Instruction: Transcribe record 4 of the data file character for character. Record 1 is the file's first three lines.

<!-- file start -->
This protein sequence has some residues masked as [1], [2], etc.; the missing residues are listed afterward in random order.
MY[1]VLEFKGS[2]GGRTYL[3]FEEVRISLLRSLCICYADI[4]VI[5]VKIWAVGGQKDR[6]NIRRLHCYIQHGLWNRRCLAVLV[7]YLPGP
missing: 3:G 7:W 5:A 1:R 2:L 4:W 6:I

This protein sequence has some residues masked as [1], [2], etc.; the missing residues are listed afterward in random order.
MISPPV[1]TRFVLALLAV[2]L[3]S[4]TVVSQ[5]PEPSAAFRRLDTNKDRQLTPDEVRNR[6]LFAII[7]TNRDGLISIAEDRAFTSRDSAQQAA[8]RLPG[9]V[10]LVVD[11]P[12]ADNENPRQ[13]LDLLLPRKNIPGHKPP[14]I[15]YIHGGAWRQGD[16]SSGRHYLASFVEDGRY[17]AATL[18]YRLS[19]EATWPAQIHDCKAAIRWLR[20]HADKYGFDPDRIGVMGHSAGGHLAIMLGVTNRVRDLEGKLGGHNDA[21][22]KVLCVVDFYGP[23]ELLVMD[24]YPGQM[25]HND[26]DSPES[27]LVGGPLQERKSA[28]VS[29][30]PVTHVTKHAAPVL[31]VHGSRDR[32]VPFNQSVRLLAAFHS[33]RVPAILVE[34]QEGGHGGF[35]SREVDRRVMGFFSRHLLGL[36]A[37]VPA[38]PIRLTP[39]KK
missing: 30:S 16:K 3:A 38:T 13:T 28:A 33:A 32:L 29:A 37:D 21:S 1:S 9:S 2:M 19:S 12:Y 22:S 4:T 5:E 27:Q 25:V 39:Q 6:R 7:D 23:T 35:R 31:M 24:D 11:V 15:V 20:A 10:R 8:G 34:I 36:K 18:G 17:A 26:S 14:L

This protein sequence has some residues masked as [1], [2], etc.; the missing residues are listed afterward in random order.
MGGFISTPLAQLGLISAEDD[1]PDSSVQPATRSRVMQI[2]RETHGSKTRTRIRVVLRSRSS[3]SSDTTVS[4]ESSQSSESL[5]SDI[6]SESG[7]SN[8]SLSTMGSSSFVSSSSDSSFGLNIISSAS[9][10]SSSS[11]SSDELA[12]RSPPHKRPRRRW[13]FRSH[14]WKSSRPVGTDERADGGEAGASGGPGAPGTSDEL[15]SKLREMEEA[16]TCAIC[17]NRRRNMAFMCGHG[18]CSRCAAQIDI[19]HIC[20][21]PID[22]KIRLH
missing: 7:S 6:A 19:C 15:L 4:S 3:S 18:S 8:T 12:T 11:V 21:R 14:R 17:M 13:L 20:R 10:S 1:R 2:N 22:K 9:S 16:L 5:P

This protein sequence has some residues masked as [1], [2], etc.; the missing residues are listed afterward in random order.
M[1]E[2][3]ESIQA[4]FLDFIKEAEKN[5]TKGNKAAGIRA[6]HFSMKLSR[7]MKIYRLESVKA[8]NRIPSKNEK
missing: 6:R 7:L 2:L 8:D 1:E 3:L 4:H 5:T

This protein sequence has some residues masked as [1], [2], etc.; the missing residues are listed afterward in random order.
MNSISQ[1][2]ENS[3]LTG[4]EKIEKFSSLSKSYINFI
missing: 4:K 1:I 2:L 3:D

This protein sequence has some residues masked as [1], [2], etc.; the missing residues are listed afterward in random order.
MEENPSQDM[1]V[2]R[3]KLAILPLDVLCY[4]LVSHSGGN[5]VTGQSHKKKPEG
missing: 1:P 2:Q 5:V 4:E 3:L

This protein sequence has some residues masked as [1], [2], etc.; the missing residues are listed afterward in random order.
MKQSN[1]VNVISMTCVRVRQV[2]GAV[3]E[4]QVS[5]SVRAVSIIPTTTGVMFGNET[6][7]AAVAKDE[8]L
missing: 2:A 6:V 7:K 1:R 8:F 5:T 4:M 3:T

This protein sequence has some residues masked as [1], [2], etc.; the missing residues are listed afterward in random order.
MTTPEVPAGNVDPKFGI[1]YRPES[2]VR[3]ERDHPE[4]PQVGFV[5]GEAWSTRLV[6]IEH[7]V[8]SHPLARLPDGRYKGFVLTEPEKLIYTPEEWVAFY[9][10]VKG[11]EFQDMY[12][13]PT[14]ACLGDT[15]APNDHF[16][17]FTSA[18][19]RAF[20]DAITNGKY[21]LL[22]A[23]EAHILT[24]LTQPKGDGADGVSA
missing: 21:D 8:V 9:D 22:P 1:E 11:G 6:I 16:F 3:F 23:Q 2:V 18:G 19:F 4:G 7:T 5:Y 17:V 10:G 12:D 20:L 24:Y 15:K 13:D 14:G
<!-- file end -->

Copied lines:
This protein sequence has some residues masked as [1], [2], etc.; the missing residues are listed afterward in random order.
M[1]E[2][3]ESIQA[4]FLDFIKEAEKN[5]TKGNKAAGIRA[6]HFSMKLSR[7]MKIYRLESVKA[8]NRIPSKNEK
missing: 6:R 7:L 2:L 8:D 1:E 3:L 4:H 5:T